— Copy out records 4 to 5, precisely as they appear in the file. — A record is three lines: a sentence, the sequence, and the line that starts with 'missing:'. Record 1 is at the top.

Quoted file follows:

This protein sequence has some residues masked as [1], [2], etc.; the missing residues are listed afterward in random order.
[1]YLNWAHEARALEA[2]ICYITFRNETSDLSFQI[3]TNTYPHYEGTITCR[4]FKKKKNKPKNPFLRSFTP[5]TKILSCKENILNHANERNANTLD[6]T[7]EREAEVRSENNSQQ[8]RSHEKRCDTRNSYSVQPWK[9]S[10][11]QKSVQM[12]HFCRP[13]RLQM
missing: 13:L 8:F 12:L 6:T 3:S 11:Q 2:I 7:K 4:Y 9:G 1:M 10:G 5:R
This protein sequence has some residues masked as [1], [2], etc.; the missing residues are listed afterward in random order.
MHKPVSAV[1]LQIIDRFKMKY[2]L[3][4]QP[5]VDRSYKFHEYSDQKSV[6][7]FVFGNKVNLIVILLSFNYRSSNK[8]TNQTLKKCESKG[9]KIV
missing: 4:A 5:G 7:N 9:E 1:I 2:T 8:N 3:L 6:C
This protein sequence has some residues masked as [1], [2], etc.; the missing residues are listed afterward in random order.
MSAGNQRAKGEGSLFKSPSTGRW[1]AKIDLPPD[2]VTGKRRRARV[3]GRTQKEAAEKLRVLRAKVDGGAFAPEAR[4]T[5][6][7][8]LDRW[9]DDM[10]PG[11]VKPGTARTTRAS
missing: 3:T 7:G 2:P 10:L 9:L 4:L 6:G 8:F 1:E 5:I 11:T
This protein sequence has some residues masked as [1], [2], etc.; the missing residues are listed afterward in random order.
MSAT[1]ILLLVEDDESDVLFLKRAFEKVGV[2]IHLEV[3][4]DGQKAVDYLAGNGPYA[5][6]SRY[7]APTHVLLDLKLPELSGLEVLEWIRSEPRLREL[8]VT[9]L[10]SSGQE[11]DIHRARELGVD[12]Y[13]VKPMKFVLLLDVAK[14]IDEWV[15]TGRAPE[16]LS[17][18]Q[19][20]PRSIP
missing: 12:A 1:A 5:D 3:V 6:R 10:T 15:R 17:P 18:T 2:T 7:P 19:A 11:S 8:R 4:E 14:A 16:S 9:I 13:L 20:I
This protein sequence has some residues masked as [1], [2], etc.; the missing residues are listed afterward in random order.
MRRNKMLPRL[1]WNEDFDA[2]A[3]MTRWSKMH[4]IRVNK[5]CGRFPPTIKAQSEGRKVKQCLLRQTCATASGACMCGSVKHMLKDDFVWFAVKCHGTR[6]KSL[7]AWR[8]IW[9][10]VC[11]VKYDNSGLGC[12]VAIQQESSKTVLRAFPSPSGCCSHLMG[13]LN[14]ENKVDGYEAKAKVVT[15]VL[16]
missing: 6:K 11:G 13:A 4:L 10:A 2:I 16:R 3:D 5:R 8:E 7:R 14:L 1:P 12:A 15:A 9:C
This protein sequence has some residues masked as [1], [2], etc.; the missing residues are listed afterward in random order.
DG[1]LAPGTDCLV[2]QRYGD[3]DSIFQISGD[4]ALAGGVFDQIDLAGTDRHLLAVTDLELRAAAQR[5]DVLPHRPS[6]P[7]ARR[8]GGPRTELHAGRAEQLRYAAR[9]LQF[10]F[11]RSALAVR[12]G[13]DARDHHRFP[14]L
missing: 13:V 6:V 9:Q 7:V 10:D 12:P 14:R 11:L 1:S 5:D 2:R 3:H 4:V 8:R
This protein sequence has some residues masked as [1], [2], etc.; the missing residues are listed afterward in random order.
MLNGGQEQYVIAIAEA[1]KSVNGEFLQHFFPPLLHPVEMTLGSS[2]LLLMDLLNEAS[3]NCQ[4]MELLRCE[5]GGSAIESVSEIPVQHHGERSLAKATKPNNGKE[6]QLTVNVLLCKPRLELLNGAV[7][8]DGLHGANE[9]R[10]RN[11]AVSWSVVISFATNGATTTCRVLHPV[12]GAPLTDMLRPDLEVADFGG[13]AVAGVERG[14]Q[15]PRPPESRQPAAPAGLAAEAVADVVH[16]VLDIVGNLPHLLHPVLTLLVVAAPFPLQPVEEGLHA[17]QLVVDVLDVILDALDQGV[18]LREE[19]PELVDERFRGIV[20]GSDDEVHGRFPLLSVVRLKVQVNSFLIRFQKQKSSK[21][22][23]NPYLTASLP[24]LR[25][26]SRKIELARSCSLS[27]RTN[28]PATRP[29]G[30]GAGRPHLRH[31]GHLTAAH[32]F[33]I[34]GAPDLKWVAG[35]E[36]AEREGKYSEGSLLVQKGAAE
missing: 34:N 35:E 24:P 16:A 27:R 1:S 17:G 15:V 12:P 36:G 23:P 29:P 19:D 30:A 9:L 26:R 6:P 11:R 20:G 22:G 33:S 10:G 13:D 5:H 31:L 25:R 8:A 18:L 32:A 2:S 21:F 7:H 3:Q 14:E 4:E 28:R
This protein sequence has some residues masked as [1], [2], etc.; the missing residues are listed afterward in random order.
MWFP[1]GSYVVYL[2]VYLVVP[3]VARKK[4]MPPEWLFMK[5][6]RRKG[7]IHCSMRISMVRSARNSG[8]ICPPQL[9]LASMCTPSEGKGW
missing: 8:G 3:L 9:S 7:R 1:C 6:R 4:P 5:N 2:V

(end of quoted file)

This protein sequence has some residues masked as [1], [2], etc.; the missing residues are listed afterward in random order.
MSAT[1]ILLLVEDDESDVLFLKRAFEKVGV[2]IHLEV[3][4]DGQKAVDYLAGNGPYA[5][6]SRY[7]APTHVLLDLKLPELSGLEVLEWIRSEPRLREL[8]VT[9]L[10]SSGQE[11]DIHRARELGVD[12]Y[13]VKPMKFVLLLDVAK[14]IDEWV[15]TGRAPE[16]LS[17][18]Q[19][20]PRSIP
missing: 12:A 1:A 5:D 3:V 6:R 10:T 15:R 17:P 18:T 2:T 7:P 19:A 11:S 8:R 4:E 14:A 16:S 9:I 13:L 20:I
This protein sequence has some residues masked as [1], [2], etc.; the missing residues are listed afterward in random order.
MRRNKMLPRL[1]WNEDFDA[2]A[3]MTRWSKMH[4]IRVNK[5]CGRFPPTIKAQSEGRKVKQCLLRQTCATASGACMCGSVKHMLKDDFVWFAVKCHGTR[6]KSL[7]AWR[8]IW[9][10]VC[11]VKYDNSGLGC[12]VAIQQESSKTVLRAFPSPSGCCSHLMG[13]LN[14]ENKVDGYEAKAKVVT[15]VL[16]
missing: 6:K 11:G 13:A 4:L 10:A 2:I 16:R 3:D 5:R 8:E 7:R 14:L 1:P 12:A 15:A 9:C